These changes have impacted on the quality of life, more specifically on gender relations, with women who previously had to fetch water from rivers, being freed for other activities. Many women are now involved in local government or development schemes.
At the same time, however, some schemes have been inadequately planned and have broken down. In the cities, water and electricity supplies have been cut off when people failed to pay their bills. The record is uneven but statistics on state transfers show that huge amounts of the budget have been ploughed into pensions, healthcare and basic utilities.
Parallel to the attack from sections of the left has been the deployment of ‘expertise’ claiming to have insights that are needed to ensure the consolidation of South African democracy. The context in which such theories have been deployed has been a variant of the panic that gripped many whites at the time of the first elections, when one could not buy products like long life milk in supermarkets, because of the anticipated crisis that majority rule would provoke. The 2004 panic is based on the supposed danger of the electoral strength of the ANC. That the ANC faces electoral opponents that have no chance of winning elections in the foreseeable future is seen as placing an insuperable barrier to South Africa becoming a ‘consolidated democracy’. To pass this test, there should be a potential ‘circulation of elites’ in the foreseeable future4.
This paradigm derives from US political science and has infiltrated South African scholarship and the media. In reality, a dogmatic statement is posed as a scientific test of democratic consolidation. It takes little account of the historical reasons why parliamentary opposition, which has in general been associated with support of apartheid or ambivalence/resistance to democracy, is weak and the ANC remains strong in South Africa. It takes no account of the constitutional mechanisms put in place to defend democracy and to prevent various types of abuse—mechanisms that are not found in the countries from which the ‘experts’ derive. These are not all working well. But one of the most important, the Constitutional Court, does function very effectively.
At the same time, there is a space for opposition political parties to operate and that is an important safety valve. Instead of being tempted to subvert democracy, access to an electoral system where a certain number of MPs can be elected provides an outlet for forces that could otherwise be engaged in destabilizing activities.
An array of other forces have organized themselves into ‘new social movements’ around a variety of important issues—HIV/Aids and provision of basic services in particular. They also pursue a variety of strategies to achieve their goals. Some, like the Treatment Action Campaign (TAC), campaign over treatment of HIV/Aids using the constitutional mechanisms. Others use semiinsurrectionary approaches. The difference of approach may not necessarily indicate a tight decision of membership or the character of membership (which may be large or very small). But it indicates a difference in evaluation of the significance of representative democracy. In contrast to the constitutionalism of TAC, certain representatives of the new social movements place little value on the new political order and its institutions. Ashwin Desai expresses this with words that have now become famous: ‘we don’t want the fucking vote’5.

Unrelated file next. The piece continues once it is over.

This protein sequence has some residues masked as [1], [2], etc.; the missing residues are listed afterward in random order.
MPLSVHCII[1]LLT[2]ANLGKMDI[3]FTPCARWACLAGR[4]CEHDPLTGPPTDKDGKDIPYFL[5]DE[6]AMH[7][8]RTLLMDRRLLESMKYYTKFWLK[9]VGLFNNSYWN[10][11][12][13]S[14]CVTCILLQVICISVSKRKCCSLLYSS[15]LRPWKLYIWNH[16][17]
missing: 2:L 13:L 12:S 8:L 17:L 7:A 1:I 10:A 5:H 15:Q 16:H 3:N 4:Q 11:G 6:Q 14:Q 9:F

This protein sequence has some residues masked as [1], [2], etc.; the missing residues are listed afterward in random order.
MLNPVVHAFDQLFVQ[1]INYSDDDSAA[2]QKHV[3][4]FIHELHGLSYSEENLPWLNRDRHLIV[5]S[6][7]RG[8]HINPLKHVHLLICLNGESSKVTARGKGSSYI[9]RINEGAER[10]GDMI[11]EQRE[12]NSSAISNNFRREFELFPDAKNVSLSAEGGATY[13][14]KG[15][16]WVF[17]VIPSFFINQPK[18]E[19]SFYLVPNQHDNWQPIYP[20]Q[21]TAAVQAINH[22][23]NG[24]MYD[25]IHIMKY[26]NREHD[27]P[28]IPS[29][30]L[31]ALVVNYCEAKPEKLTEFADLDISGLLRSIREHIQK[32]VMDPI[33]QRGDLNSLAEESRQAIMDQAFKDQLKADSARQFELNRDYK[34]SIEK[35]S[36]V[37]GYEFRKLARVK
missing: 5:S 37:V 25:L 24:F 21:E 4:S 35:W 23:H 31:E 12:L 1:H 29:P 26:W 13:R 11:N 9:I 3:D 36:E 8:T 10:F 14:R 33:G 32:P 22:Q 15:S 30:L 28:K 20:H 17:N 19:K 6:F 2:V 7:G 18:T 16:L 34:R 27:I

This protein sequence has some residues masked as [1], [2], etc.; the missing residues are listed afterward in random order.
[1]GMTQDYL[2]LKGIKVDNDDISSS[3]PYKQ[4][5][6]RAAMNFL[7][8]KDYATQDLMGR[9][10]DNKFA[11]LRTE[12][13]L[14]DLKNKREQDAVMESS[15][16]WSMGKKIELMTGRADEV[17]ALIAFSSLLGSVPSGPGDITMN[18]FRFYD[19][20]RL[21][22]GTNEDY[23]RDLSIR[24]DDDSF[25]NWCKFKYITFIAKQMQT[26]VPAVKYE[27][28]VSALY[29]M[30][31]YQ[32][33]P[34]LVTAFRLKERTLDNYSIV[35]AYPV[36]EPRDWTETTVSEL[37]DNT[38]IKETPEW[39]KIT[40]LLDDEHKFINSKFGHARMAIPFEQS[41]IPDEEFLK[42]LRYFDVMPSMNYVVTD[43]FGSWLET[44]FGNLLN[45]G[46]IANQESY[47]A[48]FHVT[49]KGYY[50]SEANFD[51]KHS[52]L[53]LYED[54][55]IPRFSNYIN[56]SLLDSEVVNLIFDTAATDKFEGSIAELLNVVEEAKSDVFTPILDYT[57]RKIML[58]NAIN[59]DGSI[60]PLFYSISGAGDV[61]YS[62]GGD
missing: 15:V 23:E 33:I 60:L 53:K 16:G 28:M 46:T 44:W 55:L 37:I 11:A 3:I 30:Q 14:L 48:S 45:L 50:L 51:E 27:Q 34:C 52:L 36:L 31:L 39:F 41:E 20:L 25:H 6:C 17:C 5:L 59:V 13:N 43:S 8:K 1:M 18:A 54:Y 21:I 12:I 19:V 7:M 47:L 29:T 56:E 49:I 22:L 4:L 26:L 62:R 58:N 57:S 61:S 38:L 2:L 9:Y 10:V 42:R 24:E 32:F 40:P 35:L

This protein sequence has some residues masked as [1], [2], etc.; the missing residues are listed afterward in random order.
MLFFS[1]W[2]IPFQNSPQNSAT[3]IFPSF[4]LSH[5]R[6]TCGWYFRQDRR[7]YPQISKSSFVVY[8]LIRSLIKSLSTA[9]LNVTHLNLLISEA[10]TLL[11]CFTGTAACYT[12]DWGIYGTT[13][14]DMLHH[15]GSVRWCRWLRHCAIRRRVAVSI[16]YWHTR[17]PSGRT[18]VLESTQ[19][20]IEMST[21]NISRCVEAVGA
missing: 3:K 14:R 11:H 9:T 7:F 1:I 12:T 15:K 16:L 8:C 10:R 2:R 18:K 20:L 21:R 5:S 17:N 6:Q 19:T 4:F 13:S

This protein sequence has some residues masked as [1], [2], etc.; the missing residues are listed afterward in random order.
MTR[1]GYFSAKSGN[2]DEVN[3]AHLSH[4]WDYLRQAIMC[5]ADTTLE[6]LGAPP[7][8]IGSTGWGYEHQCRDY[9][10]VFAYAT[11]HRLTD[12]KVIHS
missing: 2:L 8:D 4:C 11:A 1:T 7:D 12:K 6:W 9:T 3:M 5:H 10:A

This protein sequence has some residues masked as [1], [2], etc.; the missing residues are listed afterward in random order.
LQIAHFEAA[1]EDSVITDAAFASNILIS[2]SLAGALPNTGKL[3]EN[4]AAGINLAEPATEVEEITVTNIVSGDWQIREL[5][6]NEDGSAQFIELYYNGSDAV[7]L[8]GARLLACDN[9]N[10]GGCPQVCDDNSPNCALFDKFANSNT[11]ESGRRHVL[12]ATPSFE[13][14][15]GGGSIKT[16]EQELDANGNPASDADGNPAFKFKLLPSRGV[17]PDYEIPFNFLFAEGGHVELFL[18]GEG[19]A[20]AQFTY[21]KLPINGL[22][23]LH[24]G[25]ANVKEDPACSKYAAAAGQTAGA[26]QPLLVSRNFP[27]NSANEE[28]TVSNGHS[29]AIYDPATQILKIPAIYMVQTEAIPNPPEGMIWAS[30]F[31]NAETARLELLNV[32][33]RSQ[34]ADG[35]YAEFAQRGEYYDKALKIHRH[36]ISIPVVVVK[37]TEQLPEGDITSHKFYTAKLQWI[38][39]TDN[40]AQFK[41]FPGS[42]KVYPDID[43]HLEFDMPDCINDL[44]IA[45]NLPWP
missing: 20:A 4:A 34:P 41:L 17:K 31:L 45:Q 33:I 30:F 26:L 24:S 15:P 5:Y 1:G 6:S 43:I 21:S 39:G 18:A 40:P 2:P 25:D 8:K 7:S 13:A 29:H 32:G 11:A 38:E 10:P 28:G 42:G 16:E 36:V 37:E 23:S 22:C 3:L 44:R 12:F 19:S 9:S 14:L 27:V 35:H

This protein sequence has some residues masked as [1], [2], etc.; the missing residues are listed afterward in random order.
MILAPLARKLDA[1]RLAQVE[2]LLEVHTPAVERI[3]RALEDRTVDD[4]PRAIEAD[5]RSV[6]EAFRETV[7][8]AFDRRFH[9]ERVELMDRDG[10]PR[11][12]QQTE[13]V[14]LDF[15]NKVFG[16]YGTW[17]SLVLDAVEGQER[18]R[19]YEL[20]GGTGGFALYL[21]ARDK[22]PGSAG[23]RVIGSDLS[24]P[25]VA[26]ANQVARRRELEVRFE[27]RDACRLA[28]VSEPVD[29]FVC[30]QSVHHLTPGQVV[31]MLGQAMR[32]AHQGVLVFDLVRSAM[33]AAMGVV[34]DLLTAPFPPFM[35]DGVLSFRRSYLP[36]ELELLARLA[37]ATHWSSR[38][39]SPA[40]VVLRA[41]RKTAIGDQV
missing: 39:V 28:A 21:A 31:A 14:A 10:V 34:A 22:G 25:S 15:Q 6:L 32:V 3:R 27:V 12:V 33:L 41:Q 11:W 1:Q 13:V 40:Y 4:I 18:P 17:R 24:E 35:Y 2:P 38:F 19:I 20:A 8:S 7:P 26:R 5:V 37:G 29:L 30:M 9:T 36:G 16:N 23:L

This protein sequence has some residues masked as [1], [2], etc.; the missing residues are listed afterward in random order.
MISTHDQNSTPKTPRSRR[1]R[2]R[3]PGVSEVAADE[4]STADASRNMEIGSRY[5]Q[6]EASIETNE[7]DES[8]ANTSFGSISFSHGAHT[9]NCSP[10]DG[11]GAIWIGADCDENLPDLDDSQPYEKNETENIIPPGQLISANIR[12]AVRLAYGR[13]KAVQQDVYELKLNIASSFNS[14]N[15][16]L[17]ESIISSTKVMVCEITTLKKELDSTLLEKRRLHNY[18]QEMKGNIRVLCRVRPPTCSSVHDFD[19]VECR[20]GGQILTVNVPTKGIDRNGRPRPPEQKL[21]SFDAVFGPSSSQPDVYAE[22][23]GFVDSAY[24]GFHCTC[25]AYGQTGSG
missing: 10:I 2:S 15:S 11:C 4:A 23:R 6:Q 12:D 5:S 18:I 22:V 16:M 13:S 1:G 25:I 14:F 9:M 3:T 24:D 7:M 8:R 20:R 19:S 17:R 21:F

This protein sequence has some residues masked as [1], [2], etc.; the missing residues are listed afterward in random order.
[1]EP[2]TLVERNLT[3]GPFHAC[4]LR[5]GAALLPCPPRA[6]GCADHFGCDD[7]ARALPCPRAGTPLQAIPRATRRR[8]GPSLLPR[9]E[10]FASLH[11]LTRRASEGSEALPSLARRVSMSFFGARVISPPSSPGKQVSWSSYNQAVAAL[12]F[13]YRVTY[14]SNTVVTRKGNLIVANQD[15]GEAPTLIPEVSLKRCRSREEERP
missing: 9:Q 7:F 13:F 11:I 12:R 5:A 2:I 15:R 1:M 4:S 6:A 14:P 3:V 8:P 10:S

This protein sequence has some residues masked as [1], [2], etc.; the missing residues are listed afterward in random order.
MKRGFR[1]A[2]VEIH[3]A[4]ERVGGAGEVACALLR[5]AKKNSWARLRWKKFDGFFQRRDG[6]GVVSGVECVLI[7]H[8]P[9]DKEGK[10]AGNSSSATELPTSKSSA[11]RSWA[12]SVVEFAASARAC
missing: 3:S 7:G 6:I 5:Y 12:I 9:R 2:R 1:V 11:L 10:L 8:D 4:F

On the other hand, there is a problem on the side of the ANC and government in the way they relate to these movements. Members are discouraged or feel that they are not encouraged to participate in organizations that are outside ANC hegemony; they are often regarded as ‘disgruntled’ people who have failed to be elected to some ANC position. The reality is that the ANC is a late convert to pluralism and remains within the ‘national liberation movement paradigm’ and thus sees the organisation as representing the whole nation, without any need for a range of sectoral organisations6.
The ANC itself has entered new terrain on becoming the dominant force in government. This has impacted on the power of the ANC as organisation, whose importance may have been displaced by that of the ANC as government. It has affected its relationship with its allies SACP and COSATU, who have often been on a collision course with the ANC as government. The relationship is no longer clearly one between organizations but in many respects that of SACP and COSATU relating as petitioners or interest groups towards the ANC as government. In some situations, it may be that the government will place more weight on other interest groups, whose displeasure may impact more seriously on credit ratings and other factors.
The above is a very broad sketch, which leaves out many factors. One final point that is important is the atmosphere engendered in the country by the array of progressive legislation and the constitution that now govern South Africa. Democracy has created an atmosphere that is infusing itself into the thinking of people who may never previously have thought seriously about gender equality or never envisaged non-racialism and democracy. Even in deep rural areas people carry little copies of the constitution. There is contestation, but also broad consensus.


1 See John Pilger, Hidden Agendas, London, Vintage, 1998, ‘Epilogue’, pp 597-610; John Saul, “Cry for The Beloved Country”, Monthly Review, Vol 52 (8), Jan. 2001, pp. 1-52; responses and counter-responses by Jeremy Cronin, John Saul and Raymond Suttner in Monthly Review, vol 54 (7), Dec 2002, and vol 55 (2), June 2003. All of these articles/letters are available on
2 See discussion in R. Suttner, “Democratic Transitionand Consolidation in South Africa: theAdvice of “the Experts”, Current Sociology, Sept. 2004, vol 52 (5), pp 755-73.
3 . See Saul, works cited in note 1, and P. Bond’s numerous writings, especially, Elite Transition, Pietermaritzburg, University of Natal Press, 2001.
4 See, for example, C. Jung and I. Shapiro, “South Africa’s Negotiated Transition: Democracy, Opposition and the New Constitutional Order”, Politics and Society, 1995:23 (3), 268-308.
5 Quoted by M. Sachs, “‘We Don’t Want the Fucking Vote’: Social Movements and Demagogues in South Africa’s Young Democracy”, South African Labour Bulletin, 2003, 27(6), 23-7.
6 Suttner, “Democratic Transition”, pp.763ff




Pages 10

Africa Review of Books / Revue Africaine des Livres

Volume 01 N° 02, Septembre 2005